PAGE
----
- Brookeborough Railway Station House (Formerly on the Clogher Valley railway which ran through the village from May 1887 to January 1942) - This small redbrick building now hosts a playgroup and community centre, and pays homage to its railway tradition through the artwork of Amanda Montgomery, who produced a specially commissioned piece of artwork based around themes of travel and railway history. Also in 1998 President Mary McAleese visited the station house as part of a celebration of its opening and as a testament to the cross community work taking place in the area at this time.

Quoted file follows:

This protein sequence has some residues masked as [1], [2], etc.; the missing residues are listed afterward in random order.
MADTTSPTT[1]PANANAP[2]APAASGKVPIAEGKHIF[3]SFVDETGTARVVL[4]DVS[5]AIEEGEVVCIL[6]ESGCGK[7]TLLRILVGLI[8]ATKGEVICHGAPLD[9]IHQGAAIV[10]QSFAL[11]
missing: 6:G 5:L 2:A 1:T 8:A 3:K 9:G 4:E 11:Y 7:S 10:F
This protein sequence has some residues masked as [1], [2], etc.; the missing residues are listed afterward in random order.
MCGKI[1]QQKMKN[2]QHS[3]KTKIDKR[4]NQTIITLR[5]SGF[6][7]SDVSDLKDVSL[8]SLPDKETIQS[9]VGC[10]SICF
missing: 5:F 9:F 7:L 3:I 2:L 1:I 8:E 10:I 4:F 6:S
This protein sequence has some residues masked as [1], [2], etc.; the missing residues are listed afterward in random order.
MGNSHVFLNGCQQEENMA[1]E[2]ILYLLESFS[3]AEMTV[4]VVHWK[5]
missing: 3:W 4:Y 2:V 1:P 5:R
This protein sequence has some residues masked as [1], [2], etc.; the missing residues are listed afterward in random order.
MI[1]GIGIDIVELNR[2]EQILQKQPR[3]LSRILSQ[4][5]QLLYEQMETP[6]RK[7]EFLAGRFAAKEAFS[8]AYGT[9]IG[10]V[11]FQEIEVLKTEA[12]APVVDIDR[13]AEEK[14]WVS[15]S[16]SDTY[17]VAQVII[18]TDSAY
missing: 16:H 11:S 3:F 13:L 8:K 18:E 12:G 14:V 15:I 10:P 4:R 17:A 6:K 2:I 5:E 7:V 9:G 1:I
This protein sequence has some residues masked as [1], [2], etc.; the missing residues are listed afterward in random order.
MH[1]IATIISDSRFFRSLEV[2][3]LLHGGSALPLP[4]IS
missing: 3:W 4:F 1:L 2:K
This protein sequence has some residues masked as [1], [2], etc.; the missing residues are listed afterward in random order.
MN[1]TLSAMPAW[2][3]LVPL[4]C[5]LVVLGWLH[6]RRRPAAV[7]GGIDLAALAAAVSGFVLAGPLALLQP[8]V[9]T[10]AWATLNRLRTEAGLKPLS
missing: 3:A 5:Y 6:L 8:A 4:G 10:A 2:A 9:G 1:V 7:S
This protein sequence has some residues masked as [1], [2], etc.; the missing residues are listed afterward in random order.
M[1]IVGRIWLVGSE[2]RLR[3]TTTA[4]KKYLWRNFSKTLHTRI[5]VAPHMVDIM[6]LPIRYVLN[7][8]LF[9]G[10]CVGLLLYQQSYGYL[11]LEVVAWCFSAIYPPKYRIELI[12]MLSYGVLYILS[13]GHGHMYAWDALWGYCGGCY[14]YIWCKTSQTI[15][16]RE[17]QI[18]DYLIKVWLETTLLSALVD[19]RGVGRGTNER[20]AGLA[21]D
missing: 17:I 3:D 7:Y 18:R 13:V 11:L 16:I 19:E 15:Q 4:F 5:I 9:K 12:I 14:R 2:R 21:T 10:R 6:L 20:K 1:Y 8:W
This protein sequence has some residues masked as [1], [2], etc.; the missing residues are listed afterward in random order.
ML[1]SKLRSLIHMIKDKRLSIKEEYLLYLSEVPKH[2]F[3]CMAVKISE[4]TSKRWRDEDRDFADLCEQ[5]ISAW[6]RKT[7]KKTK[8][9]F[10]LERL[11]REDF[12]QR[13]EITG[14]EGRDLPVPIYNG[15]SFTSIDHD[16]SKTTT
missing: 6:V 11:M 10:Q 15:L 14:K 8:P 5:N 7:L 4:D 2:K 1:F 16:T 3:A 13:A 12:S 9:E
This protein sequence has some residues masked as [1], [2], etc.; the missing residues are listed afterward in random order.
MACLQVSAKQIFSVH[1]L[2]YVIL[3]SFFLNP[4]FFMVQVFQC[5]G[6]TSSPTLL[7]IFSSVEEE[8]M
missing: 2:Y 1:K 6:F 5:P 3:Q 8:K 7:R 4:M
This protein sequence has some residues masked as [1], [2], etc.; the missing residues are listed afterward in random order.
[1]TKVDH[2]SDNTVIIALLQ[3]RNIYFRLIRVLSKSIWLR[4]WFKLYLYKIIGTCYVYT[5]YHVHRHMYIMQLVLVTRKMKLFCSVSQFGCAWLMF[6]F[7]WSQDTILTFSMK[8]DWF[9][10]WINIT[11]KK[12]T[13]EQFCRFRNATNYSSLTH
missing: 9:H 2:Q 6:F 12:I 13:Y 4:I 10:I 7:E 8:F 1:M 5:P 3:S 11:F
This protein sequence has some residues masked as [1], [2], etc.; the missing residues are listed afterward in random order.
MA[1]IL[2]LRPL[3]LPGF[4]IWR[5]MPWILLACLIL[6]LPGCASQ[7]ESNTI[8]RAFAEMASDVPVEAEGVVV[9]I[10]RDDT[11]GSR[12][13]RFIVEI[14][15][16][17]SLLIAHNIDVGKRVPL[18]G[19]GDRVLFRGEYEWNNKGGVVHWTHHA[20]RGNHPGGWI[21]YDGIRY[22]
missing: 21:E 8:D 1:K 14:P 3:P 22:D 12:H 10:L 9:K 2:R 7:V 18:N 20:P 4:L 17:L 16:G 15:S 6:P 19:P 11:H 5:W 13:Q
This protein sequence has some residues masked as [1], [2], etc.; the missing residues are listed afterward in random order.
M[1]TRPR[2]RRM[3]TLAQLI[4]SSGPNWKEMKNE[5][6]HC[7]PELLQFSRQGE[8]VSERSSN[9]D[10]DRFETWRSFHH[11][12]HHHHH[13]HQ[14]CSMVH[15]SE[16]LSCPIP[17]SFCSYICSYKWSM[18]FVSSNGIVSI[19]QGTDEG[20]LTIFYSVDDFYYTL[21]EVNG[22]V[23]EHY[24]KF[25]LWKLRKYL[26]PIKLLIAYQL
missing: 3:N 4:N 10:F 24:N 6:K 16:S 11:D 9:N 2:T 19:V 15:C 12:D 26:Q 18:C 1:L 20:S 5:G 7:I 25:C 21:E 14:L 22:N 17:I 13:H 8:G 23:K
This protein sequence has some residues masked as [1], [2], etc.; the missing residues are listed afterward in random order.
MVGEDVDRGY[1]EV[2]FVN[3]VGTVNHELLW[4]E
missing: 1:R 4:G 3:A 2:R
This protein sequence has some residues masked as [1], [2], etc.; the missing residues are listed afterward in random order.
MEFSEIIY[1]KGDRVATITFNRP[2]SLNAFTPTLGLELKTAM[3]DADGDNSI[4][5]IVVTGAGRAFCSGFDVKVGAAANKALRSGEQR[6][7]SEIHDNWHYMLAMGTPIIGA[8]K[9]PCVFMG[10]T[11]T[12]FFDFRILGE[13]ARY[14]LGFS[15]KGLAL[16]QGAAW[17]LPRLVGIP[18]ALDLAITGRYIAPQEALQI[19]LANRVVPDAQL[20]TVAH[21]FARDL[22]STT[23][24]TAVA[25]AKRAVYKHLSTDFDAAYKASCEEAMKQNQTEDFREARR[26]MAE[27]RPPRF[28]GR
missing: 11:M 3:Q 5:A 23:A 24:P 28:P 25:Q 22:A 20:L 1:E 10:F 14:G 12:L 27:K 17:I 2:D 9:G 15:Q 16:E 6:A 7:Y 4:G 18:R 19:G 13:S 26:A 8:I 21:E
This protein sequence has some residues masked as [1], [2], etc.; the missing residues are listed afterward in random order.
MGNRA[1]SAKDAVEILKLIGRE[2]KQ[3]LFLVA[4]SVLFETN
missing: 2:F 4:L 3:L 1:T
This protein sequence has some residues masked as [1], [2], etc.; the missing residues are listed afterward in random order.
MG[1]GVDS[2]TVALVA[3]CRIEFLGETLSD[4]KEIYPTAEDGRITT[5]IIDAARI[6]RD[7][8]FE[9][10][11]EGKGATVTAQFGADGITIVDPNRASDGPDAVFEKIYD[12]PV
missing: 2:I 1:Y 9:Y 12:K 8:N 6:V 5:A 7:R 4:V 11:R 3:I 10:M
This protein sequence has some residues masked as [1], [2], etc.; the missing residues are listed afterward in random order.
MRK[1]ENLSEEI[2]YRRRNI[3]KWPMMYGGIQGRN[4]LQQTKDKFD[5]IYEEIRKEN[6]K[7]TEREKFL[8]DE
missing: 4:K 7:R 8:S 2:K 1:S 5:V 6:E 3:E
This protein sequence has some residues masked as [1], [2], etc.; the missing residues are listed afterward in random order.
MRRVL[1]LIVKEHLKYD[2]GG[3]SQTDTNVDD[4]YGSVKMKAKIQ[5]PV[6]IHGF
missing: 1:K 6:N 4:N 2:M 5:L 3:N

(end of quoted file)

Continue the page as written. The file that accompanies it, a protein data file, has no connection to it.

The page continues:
- Brookeborough Heber McMahons GAA grounds and complex - Located on the Carrickaheenan Road this facility includes two football pitches, changing rooms, and clubhouse.
- Aghavea Parish Church 
- John Armstrong - American Congressman and revolutionary
- Field Marshal The 1st Viscount Alanbrooke - soldier and Chief of the Imperial General Staff during most of the Second World War
- The 1st Viscount Brookeborough - Prime Minister of Northern Ireland from 1943 until 1963
- Sir Victor Brooke, 3rd Baronet - landlord and naturalist
- Arlene Foster - First Minister of Northern Ireland from 2016 until 2017
- Bobbie Hanvey - Photographer & Radio Broadcaster
- Jeremiah Jordan - Irish Nationalist MP
- Charitie Lees Smith - Hymn writer
- Sir Evelyn Wrench - Editor of The Spectator, 1925-1932. Also founded the Royal Over-Seas League in 1910.
- Martin Breen - Editor of Sunday Life, 2009–present.
- Paul Breen - Author & social/political commentator.
- Nigel McDowell - Author of Tall Tales from Pitch End (2013) and The Black North (2014).